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Michael Oren, Israeli Ambassador, Hosts Ramadan Iftar With Muslim Americans

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MICHAEL OREN RAMADAN IFTAR
The Israeli Ambassador to the United States, Michael Oren, will host dozens of Muslim-American leaders Thursday night at his Washington, D.C. home for an iftar, the traditional meal to break the fast during Ramadan. | AP

In an effort to foster better relations between Israel and the Muslim-American community, the Israeli ambassador to the United States, Michael Oren, will host dozens of Muslim-American leaders Thursday night at his Washington, D.C., home for an iftar, the traditional meal to break the fast during Ramadan.

While other diplomatic officials and politicians, including each president since Bill Clinton, have hosted iftars, the event is a first for an Israeli ambassador and comes as a time of continuing tense relations between Israel and the Muslim-majority Palestinian territories.

The evening's 65 guests include prominent Muslims and Jews, such as Akbar Ahmed, chair of Islamic Studies at American University; Rabbi Marc Schneier, president of the Foundation for Ethnic Understanding and the founding rabbi of the Hampton Synagogue in Westhampton Beach, N.Y., and the New York Synagogue in Manhattan; and Abdullah Antepli, the Muslim chaplain at Duke University. A representative from the ambassador's office said it would release a full list of attendees after the dinner.

"My job is to reach out to different communities, including communities that have been connected with Israel and those who have not," Oren said in an interview Thursday. "Israel is a country with a large and respected Muslim minority. I just got back from Jerusalem two days ago and it's all decorated for Ramadan. They're an important part of our society."

Oren, who stressed commonalities between Jewish and Muslim traditions and experiences of immigrants from the two groups, said that he sees "American Muslims as a natural bridge for American Jews and the state of Israel."

The ambassdor, who has a Ph.D. in near eastern studies from Princeton University, also said he has a "personal interest" in Islam and the religion's traditions.

"I have a large background in Islamic philosophy and theology. I spent an entire year reading the Quran in Arabic," he said, adding that there is "a lot of disinformation" about the religion in the United States and Europe today, such as "when people talk about Shariah," or Islamic law, or about women who wear veils.

"Israel doesn't have mineret bans, doesn't have veil bans, doesn't have burka bans. We have Muslim members of the Knesset. They are an integral part of our society," Oren said.

While Oren, an American-born Jew who is now an Israeli citizen, is reaching out to Muslims, there are still many in the Muslim community who strongly disagree with his ardent defense of Israel when it comes to the conflict with Palestinians. During a series of university speeches in 2010, the ambassador routinely faced protests by Muslim students and Palestinian supporters.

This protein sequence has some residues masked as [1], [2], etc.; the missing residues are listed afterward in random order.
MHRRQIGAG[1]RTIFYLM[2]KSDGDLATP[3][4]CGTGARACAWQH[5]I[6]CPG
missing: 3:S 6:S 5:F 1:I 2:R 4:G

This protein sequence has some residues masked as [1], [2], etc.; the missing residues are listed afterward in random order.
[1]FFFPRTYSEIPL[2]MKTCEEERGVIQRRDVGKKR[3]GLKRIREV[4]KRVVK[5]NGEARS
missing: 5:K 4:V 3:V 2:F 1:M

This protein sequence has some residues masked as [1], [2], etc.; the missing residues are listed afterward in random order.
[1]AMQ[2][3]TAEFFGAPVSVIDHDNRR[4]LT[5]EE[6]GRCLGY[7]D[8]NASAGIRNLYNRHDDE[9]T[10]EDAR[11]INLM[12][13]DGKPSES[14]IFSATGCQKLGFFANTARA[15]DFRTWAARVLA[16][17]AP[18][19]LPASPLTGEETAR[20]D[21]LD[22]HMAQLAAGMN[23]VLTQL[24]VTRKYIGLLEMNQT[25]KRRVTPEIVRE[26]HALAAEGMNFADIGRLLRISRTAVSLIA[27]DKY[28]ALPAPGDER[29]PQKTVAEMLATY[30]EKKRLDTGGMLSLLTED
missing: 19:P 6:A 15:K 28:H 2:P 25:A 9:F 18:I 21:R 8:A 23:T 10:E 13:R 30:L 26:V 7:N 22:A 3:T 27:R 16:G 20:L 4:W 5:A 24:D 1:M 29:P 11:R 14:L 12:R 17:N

But Oren said disagreements are not a reason to stop attempts to foster relationships with Muslims Americans and those who may politically be his opposite.

"There can be no end to efforts to generate greater understanding," Oren said. "It's a work in progress and there is a lot to be done."

UPDATE: At 11:04 p.m., the Israeli Embassy released a partial list of guests to the iftar. They included Paul Monteiro, Associate Director, White House Office of Public Engagement; Dennis Ross, National Security Council; Victoria Nuland, Spokesperson, Department of State; Suzan Johnson Cook, Ambassador-at-Large for International Religious Freedom; Congressman Eliot Engel of New York; Ghait Al-Omari, American Task Force on Palestine; and Omer Bajwa, Yale University.

Talib Shareef, imam of Masjid Muhammad mosque in Washington, D.C. and president of the Muslim-American Military Association, lead prayers during iftar.

Notably absent from the guest list were representatives of the largest Islamic groups in the U.S., such as the Islamic Society of North America (ISNA) and the Council on American-Islamic Relations (CAIR). A spokesman for Mohamed Magid, the president of ISNA, said he was invited but had a conflicting event. A spokesman for the national CAIR office said that a representative of the group was not invited. In addition, Rep. Keith Ellison of Minnesota, a Democrat who is the first Muslim elected to Congress, was invited but was unable to attend because of an injury, according to an embassy official.

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